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A recently published report has shed new light on the risks associated with a sedentary lifestyle and on how those risks can be reduced. Published in The Lancet, the report Does physical activity attenuate, or even eliminate, the detrimental association of sitting time with mortality? A harmonised meta-analysis of data from more than 1 million men and women is a significant contribution to this increasingly important issue.
For some years there has been a growing body of evidence demonstrating the links between a sedentary lifestyle and poor health and mortality. Health problems associated with physical inactivity include an increased risk of heart disease, diabetes and some types of cancer. In the UK and in many other countries the number of people employed in low-activity occupations has increased substantially over recent decades, in turn increasing the likelihood of people adopting a largely sedentary lifestyle.Previous research has considered the influence of sedentary work on a person’s overall sedentary lifestyle and thus the risk involved. For example, research undertaken by Parry and Straker, published in 2013, found that office work contributes substantially to overall sedentary exposure, and that while such work is traditionally considered low-risk, it may increase the risk of mortality and certain cardiometabolic disorders due to overall accumulated sedentary time and especially sedentary time at work. The authors suggested that work-based interventions should target reducing total sedentary time and also emphasise the importance of interrupting sedentary time and provide an opportunity to engage in light intensity activity.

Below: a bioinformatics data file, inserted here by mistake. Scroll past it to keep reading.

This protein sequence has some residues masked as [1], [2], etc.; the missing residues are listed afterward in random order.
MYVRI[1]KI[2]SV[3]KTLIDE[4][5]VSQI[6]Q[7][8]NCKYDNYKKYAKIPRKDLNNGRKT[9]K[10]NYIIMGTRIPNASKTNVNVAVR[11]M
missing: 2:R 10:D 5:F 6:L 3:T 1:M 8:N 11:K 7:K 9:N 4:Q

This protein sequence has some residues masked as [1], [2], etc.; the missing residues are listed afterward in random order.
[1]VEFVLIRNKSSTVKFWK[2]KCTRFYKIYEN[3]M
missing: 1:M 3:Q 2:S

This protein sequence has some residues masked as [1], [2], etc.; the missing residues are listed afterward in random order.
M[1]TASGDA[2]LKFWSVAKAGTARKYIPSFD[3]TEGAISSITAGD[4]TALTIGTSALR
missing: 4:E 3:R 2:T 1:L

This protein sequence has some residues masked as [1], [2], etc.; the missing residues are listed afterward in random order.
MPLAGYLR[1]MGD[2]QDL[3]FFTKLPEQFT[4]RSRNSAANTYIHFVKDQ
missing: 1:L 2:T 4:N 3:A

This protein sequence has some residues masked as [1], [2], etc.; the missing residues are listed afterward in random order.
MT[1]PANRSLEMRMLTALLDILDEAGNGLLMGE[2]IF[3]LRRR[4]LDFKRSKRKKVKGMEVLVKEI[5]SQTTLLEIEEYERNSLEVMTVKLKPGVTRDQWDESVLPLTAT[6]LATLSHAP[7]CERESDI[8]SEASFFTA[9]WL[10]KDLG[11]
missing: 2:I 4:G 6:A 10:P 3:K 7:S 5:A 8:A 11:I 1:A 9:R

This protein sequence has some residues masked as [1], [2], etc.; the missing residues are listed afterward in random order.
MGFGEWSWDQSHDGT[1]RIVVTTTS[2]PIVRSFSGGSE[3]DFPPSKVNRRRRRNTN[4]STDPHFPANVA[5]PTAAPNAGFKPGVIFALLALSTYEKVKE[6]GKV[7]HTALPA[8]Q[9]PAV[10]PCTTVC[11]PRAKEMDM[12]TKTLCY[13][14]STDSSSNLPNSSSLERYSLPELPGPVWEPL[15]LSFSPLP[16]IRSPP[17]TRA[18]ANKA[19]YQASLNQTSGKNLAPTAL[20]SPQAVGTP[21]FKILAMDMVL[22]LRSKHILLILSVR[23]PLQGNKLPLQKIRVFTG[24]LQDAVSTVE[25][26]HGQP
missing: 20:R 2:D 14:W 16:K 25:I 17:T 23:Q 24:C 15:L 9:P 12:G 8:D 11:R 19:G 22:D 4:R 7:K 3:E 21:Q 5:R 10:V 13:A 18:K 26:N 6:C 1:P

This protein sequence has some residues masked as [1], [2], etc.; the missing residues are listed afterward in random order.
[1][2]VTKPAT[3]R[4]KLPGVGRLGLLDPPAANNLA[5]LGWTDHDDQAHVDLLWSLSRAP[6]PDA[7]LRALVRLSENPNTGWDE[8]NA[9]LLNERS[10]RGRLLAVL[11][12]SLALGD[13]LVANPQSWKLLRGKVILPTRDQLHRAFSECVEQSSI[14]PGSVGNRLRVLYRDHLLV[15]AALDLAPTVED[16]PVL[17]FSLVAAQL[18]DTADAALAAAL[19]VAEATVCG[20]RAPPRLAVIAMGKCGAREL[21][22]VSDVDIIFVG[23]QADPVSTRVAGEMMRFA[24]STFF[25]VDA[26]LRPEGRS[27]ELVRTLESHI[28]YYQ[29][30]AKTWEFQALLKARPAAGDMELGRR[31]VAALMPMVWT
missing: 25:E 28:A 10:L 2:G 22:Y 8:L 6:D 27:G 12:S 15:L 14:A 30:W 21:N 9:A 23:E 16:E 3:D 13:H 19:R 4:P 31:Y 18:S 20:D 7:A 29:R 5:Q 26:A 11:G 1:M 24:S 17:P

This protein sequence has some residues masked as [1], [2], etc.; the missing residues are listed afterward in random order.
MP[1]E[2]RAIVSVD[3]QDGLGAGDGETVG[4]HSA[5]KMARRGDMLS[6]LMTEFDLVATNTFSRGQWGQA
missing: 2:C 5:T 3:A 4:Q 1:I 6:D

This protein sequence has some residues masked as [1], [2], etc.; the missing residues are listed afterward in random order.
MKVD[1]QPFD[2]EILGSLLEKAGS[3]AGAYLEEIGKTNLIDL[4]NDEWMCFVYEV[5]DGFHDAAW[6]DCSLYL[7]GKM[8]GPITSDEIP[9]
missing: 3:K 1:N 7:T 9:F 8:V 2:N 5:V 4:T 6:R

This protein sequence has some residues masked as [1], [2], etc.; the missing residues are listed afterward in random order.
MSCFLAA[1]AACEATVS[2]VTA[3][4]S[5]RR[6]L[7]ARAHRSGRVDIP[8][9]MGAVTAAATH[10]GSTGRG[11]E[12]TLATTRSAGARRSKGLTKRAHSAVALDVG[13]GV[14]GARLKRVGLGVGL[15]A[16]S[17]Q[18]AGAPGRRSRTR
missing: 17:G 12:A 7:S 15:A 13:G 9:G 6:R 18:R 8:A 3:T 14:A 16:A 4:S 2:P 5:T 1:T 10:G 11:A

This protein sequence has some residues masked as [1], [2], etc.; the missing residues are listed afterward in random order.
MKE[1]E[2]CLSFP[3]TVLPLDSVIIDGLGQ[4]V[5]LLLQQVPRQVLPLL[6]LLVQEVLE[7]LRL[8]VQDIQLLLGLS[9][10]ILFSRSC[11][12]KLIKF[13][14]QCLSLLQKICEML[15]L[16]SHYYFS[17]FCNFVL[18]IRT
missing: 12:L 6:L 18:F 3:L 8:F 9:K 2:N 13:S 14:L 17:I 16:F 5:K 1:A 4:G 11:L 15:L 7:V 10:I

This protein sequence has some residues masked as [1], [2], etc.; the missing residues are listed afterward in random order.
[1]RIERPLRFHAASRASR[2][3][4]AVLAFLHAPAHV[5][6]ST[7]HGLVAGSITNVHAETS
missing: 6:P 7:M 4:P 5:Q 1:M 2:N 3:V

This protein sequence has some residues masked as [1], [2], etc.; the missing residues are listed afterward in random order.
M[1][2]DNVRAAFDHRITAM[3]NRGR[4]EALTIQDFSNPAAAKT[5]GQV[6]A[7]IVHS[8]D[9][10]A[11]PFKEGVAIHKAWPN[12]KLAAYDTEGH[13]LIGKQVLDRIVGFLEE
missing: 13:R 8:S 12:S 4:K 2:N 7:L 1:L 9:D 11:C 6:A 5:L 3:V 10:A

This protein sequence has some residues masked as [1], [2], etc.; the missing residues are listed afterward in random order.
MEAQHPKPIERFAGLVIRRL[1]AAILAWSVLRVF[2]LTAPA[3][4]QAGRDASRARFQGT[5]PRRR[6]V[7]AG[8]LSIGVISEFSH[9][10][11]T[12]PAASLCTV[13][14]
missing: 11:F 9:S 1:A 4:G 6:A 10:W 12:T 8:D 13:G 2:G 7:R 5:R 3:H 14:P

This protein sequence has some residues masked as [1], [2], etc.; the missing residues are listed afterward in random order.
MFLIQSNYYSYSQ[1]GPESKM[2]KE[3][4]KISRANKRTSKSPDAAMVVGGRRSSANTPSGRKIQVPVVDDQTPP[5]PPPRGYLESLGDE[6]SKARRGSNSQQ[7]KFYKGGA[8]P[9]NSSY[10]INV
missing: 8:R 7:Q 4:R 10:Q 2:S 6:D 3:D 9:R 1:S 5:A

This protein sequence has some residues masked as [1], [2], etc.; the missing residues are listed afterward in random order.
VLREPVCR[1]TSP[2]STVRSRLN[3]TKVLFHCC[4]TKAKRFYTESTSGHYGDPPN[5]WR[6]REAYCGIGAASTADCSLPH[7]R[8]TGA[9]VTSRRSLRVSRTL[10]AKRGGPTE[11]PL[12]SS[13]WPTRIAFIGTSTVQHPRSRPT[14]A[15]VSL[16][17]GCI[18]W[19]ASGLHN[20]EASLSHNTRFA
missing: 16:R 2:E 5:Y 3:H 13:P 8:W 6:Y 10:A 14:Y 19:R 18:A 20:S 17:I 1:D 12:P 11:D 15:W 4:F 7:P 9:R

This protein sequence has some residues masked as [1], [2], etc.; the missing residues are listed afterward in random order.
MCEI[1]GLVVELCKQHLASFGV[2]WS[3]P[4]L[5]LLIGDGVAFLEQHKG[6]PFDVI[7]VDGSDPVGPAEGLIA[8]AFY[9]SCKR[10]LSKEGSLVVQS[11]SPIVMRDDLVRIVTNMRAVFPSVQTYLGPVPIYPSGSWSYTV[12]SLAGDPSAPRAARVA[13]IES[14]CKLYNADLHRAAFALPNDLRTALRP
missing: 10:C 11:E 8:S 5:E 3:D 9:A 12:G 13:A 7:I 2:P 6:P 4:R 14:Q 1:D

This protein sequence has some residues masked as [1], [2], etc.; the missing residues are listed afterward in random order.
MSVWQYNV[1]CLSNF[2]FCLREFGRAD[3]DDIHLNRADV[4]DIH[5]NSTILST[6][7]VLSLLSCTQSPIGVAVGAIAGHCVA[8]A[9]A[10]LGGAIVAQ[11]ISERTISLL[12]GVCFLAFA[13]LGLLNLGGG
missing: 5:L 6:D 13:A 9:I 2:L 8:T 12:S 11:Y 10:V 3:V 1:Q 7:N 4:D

Practical, ready prepared, cost-effective training programme
The more recent Lancet research involved a study of over one million adults, the key aim being to examine how much physical activity is needed to reduce or eliminate the risk of death arising from prolonged sitting time. The findings were:
People who sit for at least eight hours a day but are physically active are at less risk of death than those who spend less time seated but are not physically active.
The increased risk of death for people who sit for at least eight hours a day is eliminated where they undertake a minimum of one hour of moderately intensive physical activity per day. Examples of moderate physical activity include brisk walking and cycling for pleasure.
Although an hour of physical activity per day is the ideal, any such activity is beneficial and will reduce risks.